According to the 1901 census, Duncan was at the time the second youngest of 9 children.   Brother Alex was six years his senior and all his elder brothers were in the  blacksmith trade.   But the 1911 census reveals that Duncan was earning his crust as a clerk in a threadmill, the Ferguslie Mills Thread Works of J&P Coats being just a few streets away.

Duncan McPhee was the dominant 880 yards/1 Mile runner in Scotland in the 1920’s.   He won the SAAA  880 yards in 1914, 1920, 1921, 1922, 1923, the mile in 1913, 1914, 1920, 1921, 1922, 1923; AAA’s Mile Champion 1922, and represented Britain in the 1920 Olympics in Antwerp in the 1500m and 3000m team race.   A considerably good record.   He came from a good athletics background and was in many ways the best- or atleast most successful of the trio.   If there was any chink in his armour, there seemed to be a propensity to avoid difficult races.   He was maybe just highly strung.   Judge for yourself at the complete Duncan McPhee profile at www.anentscottishrunning.com/duncan-mcphee/   In any case in 1913/14  both Alex junior and Duncan moved from Clydesdale Harriers to West of Scotland for reasons unknown.

Be that as it may, it was a very talented family and it may be that others of the 9 siblings were good runners, but even if it were not so the three mentioned here were enough to make them contenders for Scotland’s top athletics family.

All in the Family

Bellahouston Craig

The picture above is of Archie “Baldie” Craig, Bellahouston Harriers – a great athlete, a loyal club man and a long standing servant of the sport in Scotland who was also father of two sons, Archie junior and George who both ran for Scotland.   There have been several families that produced top class athletes and they should may be recognised here.    The Craigs have been covered individually and the links will be included but we can start with the McPhees – father Alex ran in the 1880’s and his eldes son Alex was a member of Clydesdale Harriers who ran prior to the first world war and his younger son Duncan ran initially for Clydesdale but switched to West of Scotland Harriers after 1918.   Others will be covered as time goes on, the criterion is simply that there are three or more runners (male of female) from two or more generations.   ie the Hasketts from Dundee would be included because there are three runners from two generations – Charlie and Christine and their father Charlie, but the Robsons would not be because there are only two of them and they are of the same generation.   The exception is the Spence family – all of the one generation but there were no fewer than five of them, and in addition George’s wife Pat was a noted runner in her own right.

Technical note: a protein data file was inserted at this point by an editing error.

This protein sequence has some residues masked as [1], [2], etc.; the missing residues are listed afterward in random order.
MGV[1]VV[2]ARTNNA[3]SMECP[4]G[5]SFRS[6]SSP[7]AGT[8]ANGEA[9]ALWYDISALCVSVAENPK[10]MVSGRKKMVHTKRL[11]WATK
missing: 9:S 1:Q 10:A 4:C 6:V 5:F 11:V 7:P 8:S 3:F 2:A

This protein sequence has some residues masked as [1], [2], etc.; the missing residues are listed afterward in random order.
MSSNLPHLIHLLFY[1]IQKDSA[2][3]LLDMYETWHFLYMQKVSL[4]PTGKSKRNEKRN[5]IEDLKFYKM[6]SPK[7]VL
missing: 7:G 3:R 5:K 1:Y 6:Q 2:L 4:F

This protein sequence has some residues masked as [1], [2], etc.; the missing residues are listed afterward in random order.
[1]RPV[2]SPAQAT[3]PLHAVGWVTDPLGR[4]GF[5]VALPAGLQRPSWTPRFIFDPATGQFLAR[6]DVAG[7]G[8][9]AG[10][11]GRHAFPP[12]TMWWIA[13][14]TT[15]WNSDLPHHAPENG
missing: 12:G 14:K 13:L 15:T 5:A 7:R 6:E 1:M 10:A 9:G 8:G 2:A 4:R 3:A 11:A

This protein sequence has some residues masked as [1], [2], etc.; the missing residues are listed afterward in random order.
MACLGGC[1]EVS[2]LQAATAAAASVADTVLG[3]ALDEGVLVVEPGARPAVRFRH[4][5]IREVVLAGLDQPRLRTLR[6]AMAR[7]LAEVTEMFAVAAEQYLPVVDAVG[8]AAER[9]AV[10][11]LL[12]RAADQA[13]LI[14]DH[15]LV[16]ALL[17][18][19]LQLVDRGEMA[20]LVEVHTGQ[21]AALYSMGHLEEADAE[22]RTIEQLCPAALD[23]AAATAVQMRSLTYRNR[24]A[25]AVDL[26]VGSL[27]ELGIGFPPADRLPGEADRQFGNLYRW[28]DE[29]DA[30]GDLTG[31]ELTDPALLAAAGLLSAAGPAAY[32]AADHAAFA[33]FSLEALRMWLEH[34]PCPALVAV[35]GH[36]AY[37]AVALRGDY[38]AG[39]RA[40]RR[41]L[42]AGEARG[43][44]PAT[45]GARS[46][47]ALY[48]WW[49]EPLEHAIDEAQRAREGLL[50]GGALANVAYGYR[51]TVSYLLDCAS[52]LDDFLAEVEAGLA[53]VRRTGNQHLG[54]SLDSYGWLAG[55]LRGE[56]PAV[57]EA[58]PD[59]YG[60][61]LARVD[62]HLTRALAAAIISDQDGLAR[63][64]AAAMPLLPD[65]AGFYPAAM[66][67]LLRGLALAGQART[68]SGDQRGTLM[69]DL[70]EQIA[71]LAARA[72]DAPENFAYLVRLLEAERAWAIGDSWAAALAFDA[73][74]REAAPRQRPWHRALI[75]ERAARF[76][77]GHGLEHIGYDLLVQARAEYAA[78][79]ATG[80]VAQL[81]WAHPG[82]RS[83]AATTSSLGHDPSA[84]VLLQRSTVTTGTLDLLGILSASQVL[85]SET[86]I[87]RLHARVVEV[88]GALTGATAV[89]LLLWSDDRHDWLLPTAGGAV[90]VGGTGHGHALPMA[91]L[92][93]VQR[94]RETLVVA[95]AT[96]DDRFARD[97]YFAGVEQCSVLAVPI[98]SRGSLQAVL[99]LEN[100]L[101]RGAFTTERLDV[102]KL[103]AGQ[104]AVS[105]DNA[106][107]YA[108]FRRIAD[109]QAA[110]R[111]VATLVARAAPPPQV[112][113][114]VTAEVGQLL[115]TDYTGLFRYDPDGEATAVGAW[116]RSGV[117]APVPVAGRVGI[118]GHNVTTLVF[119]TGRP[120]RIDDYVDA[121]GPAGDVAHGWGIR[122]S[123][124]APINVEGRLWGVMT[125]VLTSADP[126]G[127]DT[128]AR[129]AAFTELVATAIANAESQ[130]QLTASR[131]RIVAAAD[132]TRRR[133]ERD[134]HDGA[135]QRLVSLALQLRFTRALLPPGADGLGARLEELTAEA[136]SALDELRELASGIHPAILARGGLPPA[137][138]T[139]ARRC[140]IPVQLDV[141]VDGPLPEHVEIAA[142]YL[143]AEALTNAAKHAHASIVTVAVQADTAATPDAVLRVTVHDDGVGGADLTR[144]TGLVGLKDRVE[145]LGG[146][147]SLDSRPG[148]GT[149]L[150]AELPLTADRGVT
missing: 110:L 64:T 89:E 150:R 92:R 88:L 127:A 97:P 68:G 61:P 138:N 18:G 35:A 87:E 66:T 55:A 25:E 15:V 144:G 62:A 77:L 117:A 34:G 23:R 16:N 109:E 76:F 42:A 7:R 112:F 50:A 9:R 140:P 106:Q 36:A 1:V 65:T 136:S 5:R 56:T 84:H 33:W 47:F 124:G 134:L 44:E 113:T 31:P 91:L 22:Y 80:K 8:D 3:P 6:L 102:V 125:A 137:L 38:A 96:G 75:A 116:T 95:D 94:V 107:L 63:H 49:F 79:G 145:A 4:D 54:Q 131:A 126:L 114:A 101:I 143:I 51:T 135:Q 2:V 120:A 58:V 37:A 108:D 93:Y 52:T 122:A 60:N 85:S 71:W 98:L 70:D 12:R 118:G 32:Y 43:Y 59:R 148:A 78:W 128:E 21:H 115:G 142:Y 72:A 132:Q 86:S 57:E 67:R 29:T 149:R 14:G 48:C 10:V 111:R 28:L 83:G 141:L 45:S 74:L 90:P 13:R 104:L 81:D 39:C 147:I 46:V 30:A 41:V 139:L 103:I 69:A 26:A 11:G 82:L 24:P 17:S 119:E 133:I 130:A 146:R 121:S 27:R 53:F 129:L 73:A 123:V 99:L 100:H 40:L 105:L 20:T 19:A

[ The Craigs ]   [ The McPhees ] [ The Spence Boys ] [ The Wrights ] [ The Scally Dynasty]

The Craig family

A-Craig-founder0002

Archie Craig, senior, founder of the dynasty. 

The Remarkable Family Craig have all been profiled elsewhere and this page provides a guide to these pages.   It does not make them any less noteworthy but they can’t be omitted from here.

Archie Craig was a Scottish cross-country runner from 1913 to 1924 – it doesn’t take a genius to note that he lost several of his best years to the 1914-18 war, but nevertheless he was good enough to captain the team and to run well on the track, over the coumntry and on the road for Bellahouston Harriers and he went on to become the president of the national governing body for the sport.   His profile can be found at

www.anentscottishrunning.com/archie-craig

His older son, also Archie, ran for Shettleston Harriers and also ran for Scotland over the country in 1938 and 1939.   Again, like his father he missed out on a very good career because of the War – in his case the Second War: the family had good reason to resent these goings -on on the continent.   His career is the subject of a profile at

www.anentscottishrunning.com/archie-craig-junior

George was the younger of the sons and also a very talented athlete, but one whose career was not blighted by any war.    Running just before and after the Second War, he won the Scottish AAA 6 Miles championship in 1947 and ran cross-country for the country in 1948, ’49 and ’50.    His career is detailed at

www.scottishdistancerunninghistory.scot/george-craig